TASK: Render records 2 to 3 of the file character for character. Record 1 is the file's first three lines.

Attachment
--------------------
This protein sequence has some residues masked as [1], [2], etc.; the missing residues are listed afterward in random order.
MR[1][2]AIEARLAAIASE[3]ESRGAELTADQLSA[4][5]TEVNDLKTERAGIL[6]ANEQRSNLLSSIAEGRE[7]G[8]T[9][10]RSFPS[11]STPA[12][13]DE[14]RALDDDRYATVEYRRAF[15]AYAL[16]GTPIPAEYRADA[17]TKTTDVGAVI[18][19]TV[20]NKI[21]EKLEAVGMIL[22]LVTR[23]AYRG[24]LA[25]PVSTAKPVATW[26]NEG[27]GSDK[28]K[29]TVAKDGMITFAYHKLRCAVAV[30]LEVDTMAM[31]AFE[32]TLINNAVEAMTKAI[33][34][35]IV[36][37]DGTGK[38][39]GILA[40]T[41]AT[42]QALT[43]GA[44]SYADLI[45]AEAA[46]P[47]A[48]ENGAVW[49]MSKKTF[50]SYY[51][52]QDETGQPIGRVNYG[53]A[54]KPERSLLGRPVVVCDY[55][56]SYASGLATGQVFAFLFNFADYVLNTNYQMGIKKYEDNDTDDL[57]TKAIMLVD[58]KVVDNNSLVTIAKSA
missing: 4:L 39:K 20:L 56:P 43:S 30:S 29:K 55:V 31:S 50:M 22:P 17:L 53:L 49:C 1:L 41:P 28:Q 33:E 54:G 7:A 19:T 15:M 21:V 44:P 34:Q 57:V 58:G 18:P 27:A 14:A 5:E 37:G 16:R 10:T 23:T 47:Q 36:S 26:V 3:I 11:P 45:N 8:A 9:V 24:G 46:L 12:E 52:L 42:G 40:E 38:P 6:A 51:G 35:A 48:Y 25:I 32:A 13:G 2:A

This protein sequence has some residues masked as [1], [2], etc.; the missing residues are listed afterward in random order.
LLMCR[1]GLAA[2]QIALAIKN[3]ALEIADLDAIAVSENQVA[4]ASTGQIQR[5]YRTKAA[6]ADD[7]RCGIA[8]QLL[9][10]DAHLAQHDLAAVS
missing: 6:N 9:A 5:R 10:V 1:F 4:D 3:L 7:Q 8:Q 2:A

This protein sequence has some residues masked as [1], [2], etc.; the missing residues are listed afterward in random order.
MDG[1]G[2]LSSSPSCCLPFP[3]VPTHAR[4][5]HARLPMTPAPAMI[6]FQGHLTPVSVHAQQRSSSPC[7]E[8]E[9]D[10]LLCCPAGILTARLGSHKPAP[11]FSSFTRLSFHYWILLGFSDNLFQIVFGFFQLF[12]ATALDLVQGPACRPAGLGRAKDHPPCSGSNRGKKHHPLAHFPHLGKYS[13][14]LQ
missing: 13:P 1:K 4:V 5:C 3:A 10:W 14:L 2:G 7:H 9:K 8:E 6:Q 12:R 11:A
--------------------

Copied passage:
This protein sequence has some residues masked as [1], [2], etc.; the missing residues are listed afterward in random order.
LLMCR[1]GLAA[2]QIALAIKN[3]ALEIADLDAIAVSENQVA[4]ASTGQIQR[5]YRTKAA[6]ADD[7]RCGIA[8]QLL[9][10]DAHLAQHDLAAVS
missing: 6:N 9:A 5:R 10:V 1:F 4:D 3:L 7:Q 8:Q 2:A

This protein sequence has some residues masked as [1], [2], etc.; the missing residues are listed afterward in random order.
MDG[1]G[2]LSSSPSCCLPFP[3]VPTHAR[4][5]HARLPMTPAPAMI[6]FQGHLTPVSVHAQQRSSSPC[7]E[8]E[9]D[10]LLCCPAGILTARLGSHKPAP[11]FSSFTRLSFHYWILLGFSDNLFQIVFGFFQLF[12]ATALDLVQGPACRPAGLGRAKDHPPCSGSNRGKKHHPLAHFPHLGKYS[13][14]LQ
missing: 13:P 1:K 4:V 5:C 3:A 10:W 14:L 2:G 7:H 9:K 8:E 6:Q 12:R 11:A